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001 20180711101639.0
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005 20190930165647.0
008 180711t2016 xxu|||||o|||| 00| 0 eng d
022 _a0266-0032
024 _a10.1111/sum.12293
040 _aAR-BaUFA
245 1 0 _aCatabolic response and phospholipid fatty acid profiles as microbial tools to assess soil functioning
520 _aMicrobial properties may help to provide an integrated view of changes in soil functioning associated with soil management or soil status. The fatty acid profiles of membrane phospholipids (PLFA) can give the composition of ecophysiological groups of soil microbial communities, while catabolic response profiles (CRP) estimate the heterotrophic functional diversity in soils, both relevant to the understanding of the role of micro-organisms in the functioning of the soil. The objectives of this study were (i) to evaluate the CRP and PLFA as microbial tools to characterize changes in soil functioning and (ii) clarify the relation among these microbial measurements, with other physical, chemical and biochemical soil properties. We compare the same soil subjected to different managements and degrees of erosion. An undisturbed soil (UN), an old pasture soil (OP) and soils under continuous cultivation (NT) with four different depth of A horizon: 25 cm (NT 25), 23 cm (NT 23), 19 cm (NT 19) and 14 cm (NT 14) were tested. Substrate-induced respiration of most substrates diminished when cropping pressure increased (UN major to OP major to NT), and soil catabolic evenness, as a diversity index, decreased by increasing production pressure and soil erosion. The correlation found among most of the measured physical, chemical and biochemical soil properties with the catabolic evenness showed the potential of this measurement to provide an integrated view of soil functioning. The PLFA analysis showed that the composition of microbial community denoting a partial recovery after 10 yr under grazed grassland. The stress indicators showed that farming practices increased microbial stress with the highest values found in the most eroded soils.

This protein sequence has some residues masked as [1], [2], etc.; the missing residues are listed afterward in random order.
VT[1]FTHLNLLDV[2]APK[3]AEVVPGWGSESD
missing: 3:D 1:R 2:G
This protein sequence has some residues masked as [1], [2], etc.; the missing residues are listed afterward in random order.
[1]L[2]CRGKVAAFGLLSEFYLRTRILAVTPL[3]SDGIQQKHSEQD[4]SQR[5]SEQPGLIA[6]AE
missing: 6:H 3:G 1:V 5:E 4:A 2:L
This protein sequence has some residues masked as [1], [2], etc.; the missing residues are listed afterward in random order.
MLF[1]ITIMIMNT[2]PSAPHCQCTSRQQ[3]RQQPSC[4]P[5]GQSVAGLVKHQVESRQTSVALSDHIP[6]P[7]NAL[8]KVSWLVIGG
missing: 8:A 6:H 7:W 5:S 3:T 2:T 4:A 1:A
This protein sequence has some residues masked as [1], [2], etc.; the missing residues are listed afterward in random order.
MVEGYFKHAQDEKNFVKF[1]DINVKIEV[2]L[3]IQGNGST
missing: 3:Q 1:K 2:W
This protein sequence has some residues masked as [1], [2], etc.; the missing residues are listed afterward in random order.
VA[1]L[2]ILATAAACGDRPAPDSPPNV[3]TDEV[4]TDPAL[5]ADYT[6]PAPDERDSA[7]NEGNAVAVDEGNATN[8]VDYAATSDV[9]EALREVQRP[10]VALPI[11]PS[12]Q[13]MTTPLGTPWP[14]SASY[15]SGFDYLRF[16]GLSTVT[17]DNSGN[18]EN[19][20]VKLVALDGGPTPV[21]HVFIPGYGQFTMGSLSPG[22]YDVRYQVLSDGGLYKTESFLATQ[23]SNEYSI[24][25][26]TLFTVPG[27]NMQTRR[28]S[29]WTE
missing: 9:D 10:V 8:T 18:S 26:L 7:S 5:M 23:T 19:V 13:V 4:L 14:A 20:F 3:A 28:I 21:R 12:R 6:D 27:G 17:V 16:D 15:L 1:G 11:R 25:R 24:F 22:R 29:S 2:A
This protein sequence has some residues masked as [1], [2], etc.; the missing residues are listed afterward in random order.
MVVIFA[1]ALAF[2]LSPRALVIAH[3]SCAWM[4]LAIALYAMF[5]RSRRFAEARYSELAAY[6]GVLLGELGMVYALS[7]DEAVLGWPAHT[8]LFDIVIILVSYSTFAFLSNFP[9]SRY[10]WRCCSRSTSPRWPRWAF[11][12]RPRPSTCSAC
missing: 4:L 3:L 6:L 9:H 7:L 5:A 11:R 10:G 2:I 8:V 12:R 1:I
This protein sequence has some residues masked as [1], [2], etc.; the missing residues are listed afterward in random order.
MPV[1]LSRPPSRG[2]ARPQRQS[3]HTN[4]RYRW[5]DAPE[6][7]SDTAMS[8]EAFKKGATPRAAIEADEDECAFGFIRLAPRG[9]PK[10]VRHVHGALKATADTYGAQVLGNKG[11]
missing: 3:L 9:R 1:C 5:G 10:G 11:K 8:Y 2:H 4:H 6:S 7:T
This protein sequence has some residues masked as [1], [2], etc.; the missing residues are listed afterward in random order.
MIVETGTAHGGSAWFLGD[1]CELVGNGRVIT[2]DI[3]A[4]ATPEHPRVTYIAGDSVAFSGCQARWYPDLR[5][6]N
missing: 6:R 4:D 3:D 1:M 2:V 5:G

653 _aSOIL BIODIVERSITY
653 _aSOIL MICROBIAL INDICATORS
653 _aSOIL STATUS MONITORING
700 1 _aRomaniuk, Romina Ingrid
_uInstituto Nacional de Tecnología Agropecuaria (INTA). Hurlingham, Buenos Aires, Argentina.
_912589
700 _97396
_aCostantini, Alejandro Oscar
_uUniversidad de Buenos Aires. Facultad de Agronomía. Departamento de Recursos Naturales y Ambiente. Cátedra de Edafología. Buenos Aires, Argentina.
_uInstituto Nacional de Tecnología Agropecuaria (INTA). Hurlingham, Buenos Aires, Argentina.
700 1 _aGiuffré, Lidia L.
_uUniversidad de Buenos Aires. Facultad de Agronomía. Departamento de Recursos Naturales y Ambiente. Cátedra de Edafología. Buenos Aires, Argentina.
_912918
700 _943347
_aNannipieri, Paolo
_uUniversity of Firenze. Department of Soil Science and Plant Nutrition, Florence, Italy.
773 0 _tSoil Use and Management
_wSECS000171
_gVol.32, no.4 (2016), p.603–612, tbls., grafs.
856 _f2016romaniuk
_iEn Reservorio:
_qapplication/pdf
_uhttp://ri.agro.uba.ar/files/intranet/articulo/2016romaniuk.pdf
856 _u https://www.wiley.com
_zLINK AL EDITOR
942 _cARTICULO
942 _cENLINEA
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